The weather here in Iowa has been pretty crazy the last few years; global heating has cranked the "weird" knob all the way to 11. This year is no exception. First we had one of the driest springs on record, with giant cracks appearing in the ground in early May and neighbors beginning to run out of pasture by the beginning of June.
Then it began to rain here, and by here I mean just in south east central Iowa. The rest of the state - and much of the country - is reeling from continued drought. Seventy-five percent of Iowa is still in a moderate to severe drought. I don't know if all your thoughts and well wishes for us have helped, but keep it coming, just in case.
To be safe, we opted to pay the guy who bales for us cash instead of giving him a percentage of the bales as payment. (Often the hay isn't very valuable, so paying with hay bales is a way to keep cash on hand). After cutting the hay, drying and raking it - a time consuming process that has to be done just right or your bales can catch on fire (if they are baled too wet) - we ended up with 250 bales. That's far more than we will need for the 33 cows (all pregnant we hope, with calves due in mid-August) and 25 yearlings we currently have.
Right now, even with the rain, a lot of our neighbor's pastures are beginning to look more like manicured golf courses than lush prairie. Since we have already been through a dry spell, and cattle have grazed most available grass down to green nubbins, the grass does not have enough energy to regrow as their cows continue to graze.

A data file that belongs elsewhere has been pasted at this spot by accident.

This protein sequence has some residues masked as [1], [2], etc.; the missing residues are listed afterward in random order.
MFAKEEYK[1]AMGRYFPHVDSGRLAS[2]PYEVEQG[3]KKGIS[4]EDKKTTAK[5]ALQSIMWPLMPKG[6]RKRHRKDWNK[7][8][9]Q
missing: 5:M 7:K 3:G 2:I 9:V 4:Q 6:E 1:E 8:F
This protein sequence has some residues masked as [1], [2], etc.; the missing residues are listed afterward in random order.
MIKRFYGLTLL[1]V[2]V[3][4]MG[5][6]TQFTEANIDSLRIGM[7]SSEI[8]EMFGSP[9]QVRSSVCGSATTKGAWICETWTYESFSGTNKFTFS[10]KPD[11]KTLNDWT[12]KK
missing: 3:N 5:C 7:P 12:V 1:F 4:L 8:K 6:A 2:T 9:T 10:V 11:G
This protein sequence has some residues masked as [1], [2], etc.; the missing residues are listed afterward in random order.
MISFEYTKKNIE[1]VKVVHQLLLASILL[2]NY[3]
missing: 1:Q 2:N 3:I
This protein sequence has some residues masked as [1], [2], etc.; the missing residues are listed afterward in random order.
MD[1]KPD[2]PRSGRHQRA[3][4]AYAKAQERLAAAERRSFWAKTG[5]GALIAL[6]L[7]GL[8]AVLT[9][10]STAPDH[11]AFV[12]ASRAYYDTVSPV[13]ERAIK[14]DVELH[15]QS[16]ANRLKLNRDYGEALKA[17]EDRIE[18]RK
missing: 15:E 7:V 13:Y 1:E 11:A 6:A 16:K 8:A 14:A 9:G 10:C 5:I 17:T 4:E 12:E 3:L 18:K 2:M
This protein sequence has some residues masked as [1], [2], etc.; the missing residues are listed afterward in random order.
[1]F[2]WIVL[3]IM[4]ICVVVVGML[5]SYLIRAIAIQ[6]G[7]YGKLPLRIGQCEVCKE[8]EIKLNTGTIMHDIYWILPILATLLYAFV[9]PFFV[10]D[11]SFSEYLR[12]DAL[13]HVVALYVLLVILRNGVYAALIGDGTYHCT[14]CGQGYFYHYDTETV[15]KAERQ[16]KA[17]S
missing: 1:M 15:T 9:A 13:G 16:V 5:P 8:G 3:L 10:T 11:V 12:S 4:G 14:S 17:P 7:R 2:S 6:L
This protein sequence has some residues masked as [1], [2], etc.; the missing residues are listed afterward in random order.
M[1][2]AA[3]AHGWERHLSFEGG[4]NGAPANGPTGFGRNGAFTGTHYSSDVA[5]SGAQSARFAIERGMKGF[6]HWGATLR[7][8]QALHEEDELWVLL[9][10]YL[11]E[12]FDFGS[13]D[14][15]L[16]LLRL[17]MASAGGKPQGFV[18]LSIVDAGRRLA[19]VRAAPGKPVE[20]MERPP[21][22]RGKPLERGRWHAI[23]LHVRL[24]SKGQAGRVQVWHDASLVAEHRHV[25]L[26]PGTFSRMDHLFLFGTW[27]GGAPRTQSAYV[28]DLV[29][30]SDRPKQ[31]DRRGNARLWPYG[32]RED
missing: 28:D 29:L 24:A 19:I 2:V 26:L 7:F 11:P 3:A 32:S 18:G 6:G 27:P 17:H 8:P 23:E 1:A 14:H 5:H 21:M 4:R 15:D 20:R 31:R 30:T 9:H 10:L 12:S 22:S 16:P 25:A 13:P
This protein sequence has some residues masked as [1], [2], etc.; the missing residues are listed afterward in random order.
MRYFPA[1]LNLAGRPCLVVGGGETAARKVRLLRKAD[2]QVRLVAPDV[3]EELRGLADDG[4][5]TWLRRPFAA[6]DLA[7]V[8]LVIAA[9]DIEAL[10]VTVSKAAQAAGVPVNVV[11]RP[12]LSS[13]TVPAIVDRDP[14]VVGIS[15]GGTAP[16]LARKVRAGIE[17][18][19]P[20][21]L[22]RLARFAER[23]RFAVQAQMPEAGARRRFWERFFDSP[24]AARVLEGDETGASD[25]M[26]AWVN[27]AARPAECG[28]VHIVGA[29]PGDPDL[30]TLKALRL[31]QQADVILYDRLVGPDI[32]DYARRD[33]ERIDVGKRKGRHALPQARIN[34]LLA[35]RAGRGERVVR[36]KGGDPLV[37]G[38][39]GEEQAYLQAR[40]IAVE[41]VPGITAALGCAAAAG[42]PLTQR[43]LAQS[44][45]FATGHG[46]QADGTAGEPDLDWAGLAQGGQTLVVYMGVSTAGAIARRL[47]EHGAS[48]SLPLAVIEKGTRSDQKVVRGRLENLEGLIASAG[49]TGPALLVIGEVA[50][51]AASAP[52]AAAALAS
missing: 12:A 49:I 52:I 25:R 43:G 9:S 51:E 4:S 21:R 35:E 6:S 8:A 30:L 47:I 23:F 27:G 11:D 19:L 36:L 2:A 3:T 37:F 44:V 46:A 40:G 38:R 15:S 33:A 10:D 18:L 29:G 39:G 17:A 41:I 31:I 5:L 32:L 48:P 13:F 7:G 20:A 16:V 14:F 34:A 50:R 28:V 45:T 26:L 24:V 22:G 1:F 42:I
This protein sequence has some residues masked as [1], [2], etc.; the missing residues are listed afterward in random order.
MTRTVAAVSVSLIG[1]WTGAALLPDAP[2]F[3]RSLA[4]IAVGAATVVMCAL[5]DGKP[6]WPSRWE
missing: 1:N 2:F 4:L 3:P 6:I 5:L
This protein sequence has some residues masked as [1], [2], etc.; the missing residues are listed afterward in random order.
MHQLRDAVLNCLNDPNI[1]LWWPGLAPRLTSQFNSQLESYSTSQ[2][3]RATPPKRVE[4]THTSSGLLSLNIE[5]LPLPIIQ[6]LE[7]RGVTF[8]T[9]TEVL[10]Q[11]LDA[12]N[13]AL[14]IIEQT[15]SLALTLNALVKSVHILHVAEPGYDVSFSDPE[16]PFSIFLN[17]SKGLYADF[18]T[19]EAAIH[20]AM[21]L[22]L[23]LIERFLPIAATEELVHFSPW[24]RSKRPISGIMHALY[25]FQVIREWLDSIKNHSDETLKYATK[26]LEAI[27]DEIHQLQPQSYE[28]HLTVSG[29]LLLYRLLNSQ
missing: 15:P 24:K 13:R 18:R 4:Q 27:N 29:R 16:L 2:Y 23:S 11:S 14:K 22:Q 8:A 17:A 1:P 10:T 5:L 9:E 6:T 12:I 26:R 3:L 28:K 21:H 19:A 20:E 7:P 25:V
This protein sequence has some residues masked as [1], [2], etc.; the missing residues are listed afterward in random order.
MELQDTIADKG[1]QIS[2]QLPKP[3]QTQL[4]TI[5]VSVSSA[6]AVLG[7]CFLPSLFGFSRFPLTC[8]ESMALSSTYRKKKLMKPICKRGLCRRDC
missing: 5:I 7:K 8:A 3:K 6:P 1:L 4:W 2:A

If this dry weather keeps up, farmers may have to start feeding hay as early as August, when usually the grass will last until January. Our 33 head of cows, along with their calves, can eat about a bale a day. A lot of my neighbors have herds of 100 cows or more, so an extra four months of feeding cattle hay would be economically devastating. In droughts less severe than this one is, we have seen baled hay go for as much as $200 per bale.
All this being said, I don't know whether to laugh or cry. We may be sitting on a gold mine, but at the cost of other farmers. In hindsight, I am glad that we haven't stocked our land to the advised "carrying capacity"; with more cattle than grass to feed them, farmers ending up having to sell the herd many have spent a lifetime building just to save them from starvation.
The situation also drives home the importance of farmers making decisions based on what is good for the land, the animals and one's own self preservation over 'going big' to create an economy of scale to supply cheap food for consumers. Having a lot of animals might drive down the cost of beef at the grocery store, but the cost to farmers is more than just financial. It can end a lifetime's hard work with terrible finality.